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From the vault – Friday, February 7, 1975

Most people these days, in reflecting on the soft manner which is typical of today’s lifestyle, often point out to the fact that we are being spoiled by all this easy living. This may be true in some instances, but for Aerial King and Maurice Genge of Gander, the ability to toughen up against the elements has remained with them. On Saturday morning, with the temperature plunging to the minus ten degree mark, both gentlemen hopped aboard their open punt at the MOT Marine Dock and made a chilly run across Gander Lake to check on their rabbit snares. This has been a common practice for the two since last Fall and will remain routine all winter unless of course mother nature gets the better of Gander Lake and ‘she’ freezes over. In the background, the clouds of mist rise from the lake surface, a phenomenon which is only noted when the air temperatures are extremely cold. - Gulf News file photo / Feb. 7, 1975
Most people these days, in reflecting on the soft manner which is typical of today’s lifestyle, often point out to the fact that we are being spoiled by all this easy living. This may be true in some instances, but for Aerial King and Maurice Genge of Gander, the ability to toughen up against the elements has remained with them. On Saturday morning, with the temperature plunging to the minus ten degree mark, both gentlemen hopped aboard their open punt at the MOT Marine Dock and made a chilly run across Gander Lake to check on their rabbit snares. This has been a common practice for the two since last Fall and will remain routine all winter unless of course mother nature gets the better of Gander Lake and ‘she’ freezes over. In the background, the clouds of mist rise from the lake surface, a phenomenon which is only noted when the air temperatures are extremely cold. - Gulf News file photo / Feb. 7, 1975

Flipping through the Feb. 7, 1975 edition of The Gulf News is to glimpse past achievement.

The Orange Lodge was celebrating its centennial, the United Church was honouring its Canadian Girls in Training, and 16 St. James students received awards of excellence, while the Saints recorded three shutouts in high school hockey to keep them at first place atop the league.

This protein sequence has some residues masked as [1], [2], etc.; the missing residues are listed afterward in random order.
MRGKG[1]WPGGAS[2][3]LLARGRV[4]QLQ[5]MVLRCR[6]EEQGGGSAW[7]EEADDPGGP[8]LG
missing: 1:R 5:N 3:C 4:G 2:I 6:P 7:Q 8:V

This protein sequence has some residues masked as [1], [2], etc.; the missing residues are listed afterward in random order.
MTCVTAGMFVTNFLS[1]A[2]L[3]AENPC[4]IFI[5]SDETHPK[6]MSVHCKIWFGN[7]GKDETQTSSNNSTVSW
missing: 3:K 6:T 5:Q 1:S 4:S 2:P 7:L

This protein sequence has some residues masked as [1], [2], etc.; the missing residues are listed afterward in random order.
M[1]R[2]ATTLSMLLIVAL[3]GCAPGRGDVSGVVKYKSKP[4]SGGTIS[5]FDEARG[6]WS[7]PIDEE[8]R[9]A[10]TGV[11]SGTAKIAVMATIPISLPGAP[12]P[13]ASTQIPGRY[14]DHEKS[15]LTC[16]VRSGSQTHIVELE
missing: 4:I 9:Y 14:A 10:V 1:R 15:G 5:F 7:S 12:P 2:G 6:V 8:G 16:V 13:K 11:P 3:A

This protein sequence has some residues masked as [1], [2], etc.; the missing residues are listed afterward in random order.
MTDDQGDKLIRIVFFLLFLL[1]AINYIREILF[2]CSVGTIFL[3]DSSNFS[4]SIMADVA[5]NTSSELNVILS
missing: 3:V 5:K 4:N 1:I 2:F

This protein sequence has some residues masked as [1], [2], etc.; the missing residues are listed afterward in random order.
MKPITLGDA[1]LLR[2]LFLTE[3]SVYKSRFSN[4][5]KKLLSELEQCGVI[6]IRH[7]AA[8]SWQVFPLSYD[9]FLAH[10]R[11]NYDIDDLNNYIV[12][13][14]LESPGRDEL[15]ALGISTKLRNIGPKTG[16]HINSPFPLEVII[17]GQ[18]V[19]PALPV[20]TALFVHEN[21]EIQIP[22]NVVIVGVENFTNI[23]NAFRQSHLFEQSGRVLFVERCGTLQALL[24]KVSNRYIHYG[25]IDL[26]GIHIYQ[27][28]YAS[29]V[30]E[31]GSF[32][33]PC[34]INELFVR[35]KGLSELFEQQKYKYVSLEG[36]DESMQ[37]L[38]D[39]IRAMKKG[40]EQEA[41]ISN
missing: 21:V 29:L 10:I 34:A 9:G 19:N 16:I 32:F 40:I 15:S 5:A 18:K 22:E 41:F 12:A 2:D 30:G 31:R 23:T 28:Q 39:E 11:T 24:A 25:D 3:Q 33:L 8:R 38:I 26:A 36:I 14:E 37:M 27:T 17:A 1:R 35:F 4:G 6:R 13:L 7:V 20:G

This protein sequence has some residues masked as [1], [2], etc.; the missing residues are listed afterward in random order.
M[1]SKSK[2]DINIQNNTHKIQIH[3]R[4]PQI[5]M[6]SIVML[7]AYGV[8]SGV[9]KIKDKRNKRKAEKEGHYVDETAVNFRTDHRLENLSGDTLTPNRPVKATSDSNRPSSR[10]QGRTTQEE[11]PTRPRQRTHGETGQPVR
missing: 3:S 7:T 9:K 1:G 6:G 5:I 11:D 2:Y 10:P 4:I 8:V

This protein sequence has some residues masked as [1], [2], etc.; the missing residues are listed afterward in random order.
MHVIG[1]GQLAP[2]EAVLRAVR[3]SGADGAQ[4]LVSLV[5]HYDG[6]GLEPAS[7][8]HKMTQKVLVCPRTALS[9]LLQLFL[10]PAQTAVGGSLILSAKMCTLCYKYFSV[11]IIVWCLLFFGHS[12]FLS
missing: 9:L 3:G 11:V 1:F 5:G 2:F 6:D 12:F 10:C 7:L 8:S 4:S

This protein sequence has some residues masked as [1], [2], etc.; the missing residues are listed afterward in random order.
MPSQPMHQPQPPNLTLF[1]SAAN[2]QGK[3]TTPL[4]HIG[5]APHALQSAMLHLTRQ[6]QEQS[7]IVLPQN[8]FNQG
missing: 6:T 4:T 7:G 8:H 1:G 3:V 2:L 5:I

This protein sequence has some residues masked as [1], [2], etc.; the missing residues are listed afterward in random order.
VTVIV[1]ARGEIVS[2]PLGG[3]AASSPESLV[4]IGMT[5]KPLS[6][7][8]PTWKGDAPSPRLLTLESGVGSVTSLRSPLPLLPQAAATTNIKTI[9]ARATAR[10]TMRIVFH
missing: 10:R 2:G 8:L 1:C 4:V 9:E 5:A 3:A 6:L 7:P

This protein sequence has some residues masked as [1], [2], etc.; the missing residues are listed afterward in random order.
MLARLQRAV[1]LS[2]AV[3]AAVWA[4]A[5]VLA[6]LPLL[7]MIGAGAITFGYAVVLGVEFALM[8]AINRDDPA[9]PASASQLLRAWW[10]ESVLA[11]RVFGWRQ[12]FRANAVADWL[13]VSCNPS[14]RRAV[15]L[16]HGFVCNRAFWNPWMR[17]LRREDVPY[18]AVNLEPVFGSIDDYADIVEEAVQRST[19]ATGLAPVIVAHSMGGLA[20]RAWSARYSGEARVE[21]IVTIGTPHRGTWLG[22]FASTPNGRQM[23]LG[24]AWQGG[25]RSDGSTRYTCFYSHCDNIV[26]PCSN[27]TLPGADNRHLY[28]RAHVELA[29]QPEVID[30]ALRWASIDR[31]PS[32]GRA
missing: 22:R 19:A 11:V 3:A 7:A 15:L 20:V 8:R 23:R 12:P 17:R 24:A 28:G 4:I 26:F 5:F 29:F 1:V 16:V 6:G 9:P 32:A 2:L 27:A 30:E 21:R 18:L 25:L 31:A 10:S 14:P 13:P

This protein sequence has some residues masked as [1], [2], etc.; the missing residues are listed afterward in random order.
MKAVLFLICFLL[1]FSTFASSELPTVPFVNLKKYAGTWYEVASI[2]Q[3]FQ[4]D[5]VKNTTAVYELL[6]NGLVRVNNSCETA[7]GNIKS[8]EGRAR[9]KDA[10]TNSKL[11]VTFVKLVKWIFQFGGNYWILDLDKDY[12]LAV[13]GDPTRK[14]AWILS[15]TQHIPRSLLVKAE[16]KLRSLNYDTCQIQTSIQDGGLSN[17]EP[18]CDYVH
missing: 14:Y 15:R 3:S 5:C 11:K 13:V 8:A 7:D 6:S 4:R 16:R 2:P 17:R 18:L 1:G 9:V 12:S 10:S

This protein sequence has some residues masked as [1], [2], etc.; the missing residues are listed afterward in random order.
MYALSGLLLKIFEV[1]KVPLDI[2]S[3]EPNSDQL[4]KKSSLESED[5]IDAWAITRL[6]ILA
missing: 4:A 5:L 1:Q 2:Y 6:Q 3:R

The staff of St. James High School 1951-1952. Back row (from left): Gertrude Little (Grade 6), Millicent Parrot (Grade 2), Phyllis Roswell (Grade 6), Conrad Oldford (Grade 7), Henry Dolomount (vice-principal), Mary Woolridge (Grade 6), Margaret Pye (Grade 1), Pauline Currie (Grade 4). Front row (from left): Audrey Toope (Grade 5), George Evans (Grade 9), Aneitha Carew (Grade 4), Walter Hodder (principal), Mae Randell (Kindergarten), James Bungay (Grade 8), Ruby Taylor (Grade 3). The Grade 10 class was taught by Mr. Dolomount and the Grade 11 class by Mr. Hodder. - Gulf News file photo / Feb. 7, 1975
The staff of St. James High School 1951-1952. Back row (from left): Gertrude Little (Grade 6), Millicent Parrot (Grade 2), Phyllis Roswell (Grade 6), Conrad Oldford (Grade 7), Henry Dolomount (vice-principal), Mary Woolridge (Grade 6), Margaret Pye (Grade 1), Pauline Currie (Grade 4). Front row (from left): Audrey Toope (Grade 5), George Evans (Grade 9), Aneitha Carew (Grade 4), Walter Hodder (principal), Mae Randell (Kindergarten), James Bungay (Grade 8), Ruby Taylor (Grade 3). The Grade 10 class was taught by Mr. Dolomount and the Grade 11 class by Mr. Hodder. - Gulf News file photo / Feb. 7, 1975

A letter to the editor declared CBC Television was incompetent and incompatible in Western Newfoundland, while an editorial lauded the return of the coal industry to Cape Breton.

Topping the news were highlights from council chambers, which was focused on a harbour board, a complaint from a local business about a rival start up, and a public parking headache.

When it comes to weather not much has changed in over 40 years, as folks dealt with yet another winter storm.

Storm lashes West Coast

Another snowstorm, one of the worst of winter, hit the west coast this week, reducing visibility to nil, forcing schools to close and stopping almost all vehicular traffic.

The storm, accompanied by below-zero temperatures, struck Monday night and continued until late Tuesday.

All schools in the Channel-Port aux Basques area, with the exception of the school at Isle aux Morts, were forced to remain closed on Tuesday.

As a result of the storm, eight minor accidents were reported to the local RCMP detachment. No serious injuries resulted.

An eastbound freight train collided with a tractor-trailer at a railway crossing at Tompkins at a time when visibility was near zero. Minor damages resulted.

Temperatures dropped to 10 below zero Monday night and managed to reach only three above on Tuesday.

High winds forced snow ploughs off the road in the afternoon and at Barachois Hill a tractor-trailer jack-knifed across the Trans Canada and blocked the highway. It wasn’t cleared until Wednesday when the storm abated.

Despite the poor weather condition, all CN Gulf ferries were operating on schedule and CN Roadcruisers departed Port aux Basques on their regular runs.

The storm helped make winter a little more miserable.

A few days earlier official statistics showed that during January 60 inches of snow fell in the Port aux Basques area – twice as much as fell during the same month last year.

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